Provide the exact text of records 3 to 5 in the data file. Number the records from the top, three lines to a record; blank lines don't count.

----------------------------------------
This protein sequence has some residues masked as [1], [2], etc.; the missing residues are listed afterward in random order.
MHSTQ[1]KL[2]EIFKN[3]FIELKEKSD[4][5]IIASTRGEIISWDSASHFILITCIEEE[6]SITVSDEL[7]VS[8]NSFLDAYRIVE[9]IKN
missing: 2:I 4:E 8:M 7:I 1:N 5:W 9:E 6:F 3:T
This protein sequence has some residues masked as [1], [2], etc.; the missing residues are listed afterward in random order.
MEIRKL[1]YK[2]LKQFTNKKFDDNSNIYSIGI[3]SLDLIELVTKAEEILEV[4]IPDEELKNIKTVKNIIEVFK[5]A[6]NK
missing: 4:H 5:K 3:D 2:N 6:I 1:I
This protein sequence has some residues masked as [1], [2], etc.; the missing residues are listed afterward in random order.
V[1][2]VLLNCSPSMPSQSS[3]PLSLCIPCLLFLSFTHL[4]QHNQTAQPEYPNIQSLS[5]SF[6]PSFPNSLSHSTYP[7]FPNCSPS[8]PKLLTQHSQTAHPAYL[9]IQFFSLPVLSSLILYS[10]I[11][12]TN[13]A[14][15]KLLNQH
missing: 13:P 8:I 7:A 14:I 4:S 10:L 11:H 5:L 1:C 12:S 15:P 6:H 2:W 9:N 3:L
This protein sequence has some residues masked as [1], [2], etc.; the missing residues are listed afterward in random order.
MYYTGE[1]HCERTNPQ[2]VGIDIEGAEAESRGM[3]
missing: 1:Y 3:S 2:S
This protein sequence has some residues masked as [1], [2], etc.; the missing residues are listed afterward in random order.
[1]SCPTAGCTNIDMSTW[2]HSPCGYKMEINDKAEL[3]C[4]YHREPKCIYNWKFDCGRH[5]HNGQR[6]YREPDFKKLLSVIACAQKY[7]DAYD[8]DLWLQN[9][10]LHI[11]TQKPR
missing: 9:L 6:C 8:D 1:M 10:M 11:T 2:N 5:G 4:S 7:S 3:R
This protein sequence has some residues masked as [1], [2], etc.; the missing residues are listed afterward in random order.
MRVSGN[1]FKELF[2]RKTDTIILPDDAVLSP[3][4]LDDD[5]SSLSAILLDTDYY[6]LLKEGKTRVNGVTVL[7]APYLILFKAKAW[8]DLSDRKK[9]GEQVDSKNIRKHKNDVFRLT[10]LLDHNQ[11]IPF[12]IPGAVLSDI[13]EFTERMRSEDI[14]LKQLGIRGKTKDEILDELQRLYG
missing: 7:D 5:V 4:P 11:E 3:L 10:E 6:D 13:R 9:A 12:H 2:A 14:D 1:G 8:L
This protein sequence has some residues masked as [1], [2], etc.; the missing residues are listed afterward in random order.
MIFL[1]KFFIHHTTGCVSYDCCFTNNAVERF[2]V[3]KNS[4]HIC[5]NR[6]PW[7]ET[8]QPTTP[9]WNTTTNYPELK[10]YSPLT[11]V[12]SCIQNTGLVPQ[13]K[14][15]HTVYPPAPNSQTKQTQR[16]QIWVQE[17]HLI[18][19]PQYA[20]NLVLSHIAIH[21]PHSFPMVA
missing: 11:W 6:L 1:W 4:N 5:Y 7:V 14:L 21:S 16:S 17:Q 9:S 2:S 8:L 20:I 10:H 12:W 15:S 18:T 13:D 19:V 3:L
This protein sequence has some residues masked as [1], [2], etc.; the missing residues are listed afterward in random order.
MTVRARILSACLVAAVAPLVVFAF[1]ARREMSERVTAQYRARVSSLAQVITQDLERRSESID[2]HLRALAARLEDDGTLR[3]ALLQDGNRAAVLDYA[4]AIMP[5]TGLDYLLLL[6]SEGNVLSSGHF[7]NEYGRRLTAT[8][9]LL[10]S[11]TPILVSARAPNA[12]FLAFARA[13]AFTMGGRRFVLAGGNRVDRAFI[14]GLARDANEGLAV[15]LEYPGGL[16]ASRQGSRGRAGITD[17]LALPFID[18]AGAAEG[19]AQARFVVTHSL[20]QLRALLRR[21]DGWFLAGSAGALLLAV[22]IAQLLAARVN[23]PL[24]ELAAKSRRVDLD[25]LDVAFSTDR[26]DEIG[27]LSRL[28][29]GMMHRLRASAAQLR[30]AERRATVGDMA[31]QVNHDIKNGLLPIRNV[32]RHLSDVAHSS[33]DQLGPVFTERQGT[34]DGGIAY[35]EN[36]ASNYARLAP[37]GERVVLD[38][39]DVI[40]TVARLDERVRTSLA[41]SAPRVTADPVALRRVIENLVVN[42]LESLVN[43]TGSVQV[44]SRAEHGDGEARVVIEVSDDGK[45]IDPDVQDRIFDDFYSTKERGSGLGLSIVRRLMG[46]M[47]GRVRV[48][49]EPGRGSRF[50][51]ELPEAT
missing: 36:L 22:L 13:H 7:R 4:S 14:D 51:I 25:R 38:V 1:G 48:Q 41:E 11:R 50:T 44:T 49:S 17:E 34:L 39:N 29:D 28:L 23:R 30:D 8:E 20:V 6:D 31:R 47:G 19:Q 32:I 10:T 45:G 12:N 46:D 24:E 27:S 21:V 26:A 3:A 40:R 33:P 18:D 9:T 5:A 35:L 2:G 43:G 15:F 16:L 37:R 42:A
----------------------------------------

This protein sequence has some residues masked as [1], [2], etc.; the missing residues are listed afterward in random order.
V[1][2]VLLNCSPSMPSQSS[3]PLSLCIPCLLFLSFTHL[4]QHNQTAQPEYPNIQSLS[5]SF[6]PSFPNSLSHSTYP[7]FPNCSPS[8]PKLLTQHSQTAHPAYL[9]IQFFSLPVLSSLILYS[10]I[11][12]TN[13]A[14][15]KLLNQH
missing: 13:P 8:I 7:A 14:I 4:S 10:L 11:H 5:L 1:C 12:S 15:P 6:H 2:W 9:N 3:L
This protein sequence has some residues masked as [1], [2], etc.; the missing residues are listed afterward in random order.
MYYTGE[1]HCERTNPQ[2]VGIDIEGAEAESRGM[3]
missing: 1:Y 3:S 2:S
This protein sequence has some residues masked as [1], [2], etc.; the missing residues are listed afterward in random order.
[1]SCPTAGCTNIDMSTW[2]HSPCGYKMEINDKAEL[3]C[4]YHREPKCIYNWKFDCGRH[5]HNGQR[6]YREPDFKKLLSVIACAQKY[7]DAYD[8]DLWLQN[9][10]LHI[11]TQKPR
missing: 9:L 6:C 8:D 1:M 10:M 11:T 2:N 5:G 4:S 7:S 3:R